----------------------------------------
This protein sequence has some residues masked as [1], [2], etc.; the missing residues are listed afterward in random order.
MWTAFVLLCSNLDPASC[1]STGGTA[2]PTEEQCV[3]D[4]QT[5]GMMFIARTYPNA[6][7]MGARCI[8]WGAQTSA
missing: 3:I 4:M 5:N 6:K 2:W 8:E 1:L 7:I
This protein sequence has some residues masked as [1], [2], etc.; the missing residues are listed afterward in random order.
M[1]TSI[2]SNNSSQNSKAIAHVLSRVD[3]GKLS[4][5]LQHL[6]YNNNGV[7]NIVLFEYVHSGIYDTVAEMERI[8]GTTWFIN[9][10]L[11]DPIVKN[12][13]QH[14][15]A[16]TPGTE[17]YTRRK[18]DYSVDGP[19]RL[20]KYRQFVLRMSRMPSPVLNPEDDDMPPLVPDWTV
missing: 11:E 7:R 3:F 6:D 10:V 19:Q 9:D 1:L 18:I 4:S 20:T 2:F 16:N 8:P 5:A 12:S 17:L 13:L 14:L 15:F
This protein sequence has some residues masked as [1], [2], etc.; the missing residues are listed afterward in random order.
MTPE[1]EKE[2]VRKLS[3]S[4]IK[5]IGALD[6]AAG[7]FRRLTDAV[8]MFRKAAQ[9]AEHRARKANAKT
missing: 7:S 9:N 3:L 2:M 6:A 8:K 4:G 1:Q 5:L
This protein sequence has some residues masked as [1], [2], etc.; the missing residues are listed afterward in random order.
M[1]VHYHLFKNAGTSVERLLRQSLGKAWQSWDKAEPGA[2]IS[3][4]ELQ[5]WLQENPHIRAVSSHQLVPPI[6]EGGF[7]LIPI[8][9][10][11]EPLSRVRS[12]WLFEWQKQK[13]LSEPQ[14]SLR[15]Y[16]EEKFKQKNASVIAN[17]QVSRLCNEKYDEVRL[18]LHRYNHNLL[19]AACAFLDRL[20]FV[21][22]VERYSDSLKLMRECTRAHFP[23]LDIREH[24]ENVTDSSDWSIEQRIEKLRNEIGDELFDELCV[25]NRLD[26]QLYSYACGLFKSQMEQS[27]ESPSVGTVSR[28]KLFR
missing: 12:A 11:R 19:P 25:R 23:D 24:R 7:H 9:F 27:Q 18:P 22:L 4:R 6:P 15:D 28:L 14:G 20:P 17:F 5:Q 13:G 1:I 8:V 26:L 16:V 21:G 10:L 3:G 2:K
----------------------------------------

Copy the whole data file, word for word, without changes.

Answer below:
This protein sequence has some residues masked as [1], [2], etc.; the missing residues are listed afterward in random order.
MWTAFVLLCSNLDPASC[1]STGGTA[2]PTEEQCV[3]D[4]QT[5]GMMFIARTYPNA[6][7]MGARCI[8]WGAQTSA
missing: 3:I 4:M 5:N 6:K 2:W 8:E 1:L 7:I
This protein sequence has some residues masked as [1], [2], etc.; the missing residues are listed afterward in random order.
M[1]TSI[2]SNNSSQNSKAIAHVLSRVD[3]GKLS[4][5]LQHL[6]YNNNGV[7]NIVLFEYVHSGIYDTVAEMERI[8]GTTWFIN[9][10]L[11]DPIVKN[12][13]QH[14][15]A[16]TPGTE[17]YTRRK[18]DYSVDGP[19]RL[20]KYRQFVLRMSRMPSPVLNPEDDDMPPLVPDWTV
missing: 11:E 7:R 3:F 6:D 10:V 19:Q 9:D 1:L 18:I 4:S 20:T 2:F 16:N 8:P 5:A 12:S 17:L 13:L 14:L 15:F
This protein sequence has some residues masked as [1], [2], etc.; the missing residues are listed afterward in random order.
MTPE[1]EKE[2]VRKLS[3]S[4]IK[5]IGALD[6]AAG[7]FRRLTDAV[8]MFRKAAQ[9]AEHRARKANAKT
missing: 7:S 9:N 3:L 2:M 6:A 8:K 4:G 1:Q 5:L
This protein sequence has some residues masked as [1], [2], etc.; the missing residues are listed afterward in random order.
M[1]VHYHLFKNAGTSVERLLRQSLGKAWQSWDKAEPGA[2]IS[3][4]ELQ[5]WLQENPHIRAVSSHQLVPPI[6]EGGF[7]LIPI[8][9][10][11]EPLSRVRS[12]WLFEWQKQK[13]LSEPQ[14]SLR[15]Y[16]EEKFKQKNASVIAN[17]QVSRLCNEKYDEVRL[18]LHRYNHNLL[19]AACAFLDRL[20]FV[21][22]VERYSDSLKLMRECTRAHFP[23]LDIREH[24]ENVTDSSDWSIEQRIEKLRNEIGDELFDELCV[25]NRLD[26]QLYSYACGLFKSQMEQS[27]ESPSVGTVSR[28]KLFR
missing: 12:A 11:R 19:P 25:R 23:D 24:R 7:H 9:F 27:Q 18:P 22:L 4:R 6:P 15:D 28:L 14:G 20:P 17:F 5:Q 13:G 1:I 8:V 26:L 16:V 21:G 10:L 3:G 2:K